Top Ten Tuesday was created by The Broke and the Bookish in June of 2010 and was moved to That Artsy Reader Girl in January of 2018. It was born of a love of lists, a love of books, and a desire to bring bookish friends together.
Previous Top Ten Tuesday Topics
- July 13: Book Titles That Are Questions
- July 20: Books I Read In One Sitting (or would have if I had the time)
- July 27: Books I’d Want With Me While Stranded On a Deserted Island
- August 3: Titles or Covers That Made Me Want to Read/Buy the Book
- August 10: Secondary / Minor Characters Who Deserve More Love
- August 17: My Favourite Places to Read
- August 24: Books I Wish I Could Read Again for the First Time
Oh my lord, how have we reached the end of August already? September and a new academic year for both me and my daughter is looming rapidly and we are still on the hunt for new school shoes for her!
This list is all about our fictional crushes, those characters who – if we could, if we were not married, if they were actually, you know, real – we definitely would do. Or at least we would stalk them on Facebook and Instagram and wonder “What if…” For readers of certain genres – obviously romance – this is an easy topic, but that is not my go-to genre. For me, as often, you can expect a mixture of classics – which I generally read at a more impressionable age than my current cynical forty-seven! – and contemporary characters.
Oh the bard had some wonderful characters, so let’s throw a handful in that, were they to appear in my life, would so be on the list.
Hal, Henry IV Part 1
Not going to lie, but the Hollow Crown adaptation for the BBC starring Tom Hiddlestone did not diminish my love for this character!
But even on the page, Hal is wonderful: a little bit lost, a little bit wild, a little bit “other” – is the Prince a performance, or is Falstaff’s drinking buddy the performance? Who is he? Does he know? Watching him mature from wastrel to prince to King in Henry V is a joy to behold!
Cleopatra, Anthony and Cleopatra
Cleopatra is a wonderful character in this play. Obviously beautiful from the outset – “age cannot wither her” – but it is her fluidity, her changeability, her mercurial nature that appeals most – “nor custom stale her infinite variety”.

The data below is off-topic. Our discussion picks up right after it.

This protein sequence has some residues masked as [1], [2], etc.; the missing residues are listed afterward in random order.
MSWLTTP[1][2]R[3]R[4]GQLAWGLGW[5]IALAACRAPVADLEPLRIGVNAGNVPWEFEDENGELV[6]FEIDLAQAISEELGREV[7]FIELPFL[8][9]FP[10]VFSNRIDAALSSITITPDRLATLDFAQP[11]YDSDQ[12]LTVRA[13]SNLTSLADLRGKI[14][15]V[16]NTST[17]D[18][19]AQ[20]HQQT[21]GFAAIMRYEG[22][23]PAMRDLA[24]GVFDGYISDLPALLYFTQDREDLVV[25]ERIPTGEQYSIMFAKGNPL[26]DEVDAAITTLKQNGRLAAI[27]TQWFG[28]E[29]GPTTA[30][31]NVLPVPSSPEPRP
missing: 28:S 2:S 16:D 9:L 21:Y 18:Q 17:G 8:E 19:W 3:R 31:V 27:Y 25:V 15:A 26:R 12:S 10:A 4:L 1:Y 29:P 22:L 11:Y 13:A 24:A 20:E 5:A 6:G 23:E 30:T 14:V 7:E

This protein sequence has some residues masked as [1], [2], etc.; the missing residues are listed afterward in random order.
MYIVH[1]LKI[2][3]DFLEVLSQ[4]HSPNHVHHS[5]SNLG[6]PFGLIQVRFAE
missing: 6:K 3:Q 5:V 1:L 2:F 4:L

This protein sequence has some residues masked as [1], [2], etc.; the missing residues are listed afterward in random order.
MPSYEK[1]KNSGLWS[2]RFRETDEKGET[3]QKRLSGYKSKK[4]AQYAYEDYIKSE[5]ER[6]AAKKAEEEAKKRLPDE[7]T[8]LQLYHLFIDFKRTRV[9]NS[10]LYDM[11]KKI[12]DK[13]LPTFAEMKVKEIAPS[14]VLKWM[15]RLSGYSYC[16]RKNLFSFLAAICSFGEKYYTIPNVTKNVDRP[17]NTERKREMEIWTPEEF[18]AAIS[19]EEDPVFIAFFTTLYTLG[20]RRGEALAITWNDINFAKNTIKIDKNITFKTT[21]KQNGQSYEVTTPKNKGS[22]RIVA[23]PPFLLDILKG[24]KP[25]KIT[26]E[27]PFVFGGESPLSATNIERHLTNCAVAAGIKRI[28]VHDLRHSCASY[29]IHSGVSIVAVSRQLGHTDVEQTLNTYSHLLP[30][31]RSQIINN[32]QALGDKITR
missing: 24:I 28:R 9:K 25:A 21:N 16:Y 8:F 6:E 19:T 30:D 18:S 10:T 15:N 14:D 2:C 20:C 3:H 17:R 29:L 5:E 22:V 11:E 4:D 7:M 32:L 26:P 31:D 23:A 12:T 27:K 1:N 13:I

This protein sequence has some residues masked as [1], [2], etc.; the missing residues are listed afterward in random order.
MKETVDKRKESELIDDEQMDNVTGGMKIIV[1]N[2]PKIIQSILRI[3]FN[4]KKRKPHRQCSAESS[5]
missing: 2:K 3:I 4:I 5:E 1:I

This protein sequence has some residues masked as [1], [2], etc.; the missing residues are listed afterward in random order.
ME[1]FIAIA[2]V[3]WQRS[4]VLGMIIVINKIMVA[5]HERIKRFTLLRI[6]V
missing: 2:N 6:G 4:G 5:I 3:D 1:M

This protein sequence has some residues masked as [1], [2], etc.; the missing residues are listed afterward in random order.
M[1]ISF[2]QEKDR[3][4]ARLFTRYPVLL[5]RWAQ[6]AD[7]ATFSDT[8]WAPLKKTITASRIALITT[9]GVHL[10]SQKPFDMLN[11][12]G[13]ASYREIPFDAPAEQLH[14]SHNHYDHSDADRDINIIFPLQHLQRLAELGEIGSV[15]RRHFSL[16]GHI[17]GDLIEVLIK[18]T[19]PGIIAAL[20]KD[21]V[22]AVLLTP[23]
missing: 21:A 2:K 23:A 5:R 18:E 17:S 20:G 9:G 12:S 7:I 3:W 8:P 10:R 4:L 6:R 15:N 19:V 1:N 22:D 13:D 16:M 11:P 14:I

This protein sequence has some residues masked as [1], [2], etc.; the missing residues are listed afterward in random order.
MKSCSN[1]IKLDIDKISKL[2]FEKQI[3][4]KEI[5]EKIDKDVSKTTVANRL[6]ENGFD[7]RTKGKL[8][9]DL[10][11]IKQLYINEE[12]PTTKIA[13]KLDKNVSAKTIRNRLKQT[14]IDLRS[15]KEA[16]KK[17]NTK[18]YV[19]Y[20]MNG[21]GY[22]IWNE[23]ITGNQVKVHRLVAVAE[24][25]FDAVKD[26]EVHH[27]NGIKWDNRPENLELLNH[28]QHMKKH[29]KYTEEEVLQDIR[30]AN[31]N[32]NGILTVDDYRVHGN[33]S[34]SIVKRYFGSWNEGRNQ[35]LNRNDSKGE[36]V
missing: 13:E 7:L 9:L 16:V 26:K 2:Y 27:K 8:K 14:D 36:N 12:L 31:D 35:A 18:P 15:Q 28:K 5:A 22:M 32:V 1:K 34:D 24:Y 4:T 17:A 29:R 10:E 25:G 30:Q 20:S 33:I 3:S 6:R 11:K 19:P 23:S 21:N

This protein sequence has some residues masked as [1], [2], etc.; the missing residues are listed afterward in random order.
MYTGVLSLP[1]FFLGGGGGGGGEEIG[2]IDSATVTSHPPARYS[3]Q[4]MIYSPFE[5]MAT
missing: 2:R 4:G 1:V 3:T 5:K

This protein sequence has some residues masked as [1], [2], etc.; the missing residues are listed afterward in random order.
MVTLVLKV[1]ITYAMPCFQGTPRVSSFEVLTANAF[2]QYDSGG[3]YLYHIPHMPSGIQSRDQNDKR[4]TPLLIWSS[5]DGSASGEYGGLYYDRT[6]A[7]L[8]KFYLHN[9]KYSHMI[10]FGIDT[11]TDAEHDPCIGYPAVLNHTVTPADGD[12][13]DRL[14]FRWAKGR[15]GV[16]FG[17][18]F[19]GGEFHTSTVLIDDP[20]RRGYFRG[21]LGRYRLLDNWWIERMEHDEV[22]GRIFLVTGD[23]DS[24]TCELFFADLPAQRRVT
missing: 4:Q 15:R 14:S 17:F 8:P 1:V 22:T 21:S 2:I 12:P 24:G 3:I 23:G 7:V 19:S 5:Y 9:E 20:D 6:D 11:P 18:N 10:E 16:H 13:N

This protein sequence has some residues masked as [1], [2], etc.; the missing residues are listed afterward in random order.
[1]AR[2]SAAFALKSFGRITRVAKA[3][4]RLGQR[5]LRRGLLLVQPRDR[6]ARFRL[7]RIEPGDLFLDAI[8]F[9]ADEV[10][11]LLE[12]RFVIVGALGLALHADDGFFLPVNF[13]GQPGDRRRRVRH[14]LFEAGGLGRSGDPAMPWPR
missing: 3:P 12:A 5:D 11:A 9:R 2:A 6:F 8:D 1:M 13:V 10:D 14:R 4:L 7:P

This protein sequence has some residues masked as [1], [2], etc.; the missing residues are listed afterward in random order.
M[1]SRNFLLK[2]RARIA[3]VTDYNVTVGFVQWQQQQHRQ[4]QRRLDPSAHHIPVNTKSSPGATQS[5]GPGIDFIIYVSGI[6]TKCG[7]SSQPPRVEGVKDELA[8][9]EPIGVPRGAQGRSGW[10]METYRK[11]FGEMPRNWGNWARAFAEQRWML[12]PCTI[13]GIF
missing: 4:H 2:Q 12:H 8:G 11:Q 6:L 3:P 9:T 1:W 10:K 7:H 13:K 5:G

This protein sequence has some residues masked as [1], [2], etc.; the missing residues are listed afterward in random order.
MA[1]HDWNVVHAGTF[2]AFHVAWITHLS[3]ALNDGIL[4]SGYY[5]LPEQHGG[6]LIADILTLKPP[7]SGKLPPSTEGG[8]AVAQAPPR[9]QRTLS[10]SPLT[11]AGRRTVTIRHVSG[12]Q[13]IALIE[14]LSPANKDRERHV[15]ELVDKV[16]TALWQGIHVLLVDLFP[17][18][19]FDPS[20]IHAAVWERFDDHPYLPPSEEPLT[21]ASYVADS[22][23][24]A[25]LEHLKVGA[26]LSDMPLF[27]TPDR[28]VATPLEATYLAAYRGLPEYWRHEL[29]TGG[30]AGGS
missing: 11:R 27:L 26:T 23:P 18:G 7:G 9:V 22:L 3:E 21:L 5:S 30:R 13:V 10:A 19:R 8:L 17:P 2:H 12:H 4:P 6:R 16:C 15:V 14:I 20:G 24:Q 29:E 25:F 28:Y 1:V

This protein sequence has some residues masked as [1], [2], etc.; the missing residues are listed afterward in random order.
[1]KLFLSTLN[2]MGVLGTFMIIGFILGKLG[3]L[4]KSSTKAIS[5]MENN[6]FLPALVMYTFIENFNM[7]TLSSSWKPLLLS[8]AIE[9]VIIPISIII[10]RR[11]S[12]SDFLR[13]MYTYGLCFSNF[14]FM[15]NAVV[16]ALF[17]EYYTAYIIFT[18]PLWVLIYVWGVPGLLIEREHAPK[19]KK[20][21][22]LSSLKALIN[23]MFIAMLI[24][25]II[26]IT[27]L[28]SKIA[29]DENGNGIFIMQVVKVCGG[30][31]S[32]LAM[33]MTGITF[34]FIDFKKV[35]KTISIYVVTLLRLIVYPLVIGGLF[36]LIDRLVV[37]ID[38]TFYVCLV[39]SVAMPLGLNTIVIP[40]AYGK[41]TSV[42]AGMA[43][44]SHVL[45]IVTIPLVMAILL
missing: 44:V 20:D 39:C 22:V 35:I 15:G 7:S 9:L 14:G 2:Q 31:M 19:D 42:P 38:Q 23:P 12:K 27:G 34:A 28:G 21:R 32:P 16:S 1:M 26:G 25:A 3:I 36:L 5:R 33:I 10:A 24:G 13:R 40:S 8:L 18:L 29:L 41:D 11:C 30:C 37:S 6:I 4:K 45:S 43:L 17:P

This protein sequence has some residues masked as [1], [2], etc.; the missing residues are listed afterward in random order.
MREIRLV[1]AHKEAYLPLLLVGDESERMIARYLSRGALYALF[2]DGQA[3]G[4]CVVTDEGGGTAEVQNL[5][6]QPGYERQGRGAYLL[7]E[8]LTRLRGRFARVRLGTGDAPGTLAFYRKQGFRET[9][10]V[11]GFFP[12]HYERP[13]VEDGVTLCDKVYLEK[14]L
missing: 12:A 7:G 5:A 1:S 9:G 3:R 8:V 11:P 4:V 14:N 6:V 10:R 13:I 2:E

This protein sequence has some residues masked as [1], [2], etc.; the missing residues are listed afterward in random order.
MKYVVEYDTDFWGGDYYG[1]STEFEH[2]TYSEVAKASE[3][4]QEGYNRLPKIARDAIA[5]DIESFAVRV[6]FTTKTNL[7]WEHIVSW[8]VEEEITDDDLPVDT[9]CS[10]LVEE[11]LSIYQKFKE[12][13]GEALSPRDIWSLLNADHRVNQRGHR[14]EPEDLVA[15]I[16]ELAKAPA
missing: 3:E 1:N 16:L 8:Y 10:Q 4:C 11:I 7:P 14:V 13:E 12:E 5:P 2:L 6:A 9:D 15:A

By turns vulnerable, fierce, passionate and dangerous, if you were to lose an empire but gain her, it would not be a bad deal!
Mercutio, Romeo and Juliet
Extravagant, mercurial, loyal, bawdy, violent, Mercutio is the stand out character in the play and so overshadows the title characters!
Bridging the two houses of the Capulets and Montagues, he holds court in one of the most exquisite speeches in Shakespeare: Queen Mab speech.
Peace, peace, Mercutio, peace! Thou talk’st of nothing.
These three do all share similar characteristics: they are all rather mercurial and fluid characters, a little dangerous, with a steely moral core beneath all the pomp and pretence and performance.
Bad Boys and Babes
Who doesn’t love a dangerous guy? Or a femme fatale? The characters below perhaps echo the original iconic Byronic Hero: mad, bad and dangerous to know.
Lucy Westenra, Dracula by Bram Stoker
It was a toss up whether to include the Count himself or Lucy… but Lucy won!
Westenra is the foil to Mina Murray before she marries Jonathan Harker – more flighty, more full of life and energy, more exciteable. She plays the field of her suitors and voices thoughts that might be troubling to her peers:
Why can’t they let a girl marry three men, or as many as want her, and save all this trouble?
Dracula’s conversion of her into a vampire, unleashes a terrible sexual hunger alongside the horrifying predatory feasting on children subverting every stereotype of femininity of her era.
Red and/or Blue, This is How You Lose the Time War by Amal El-Mohtar and Max Gladstone
There is no point describing these two physically as their forms shift and change through the novel.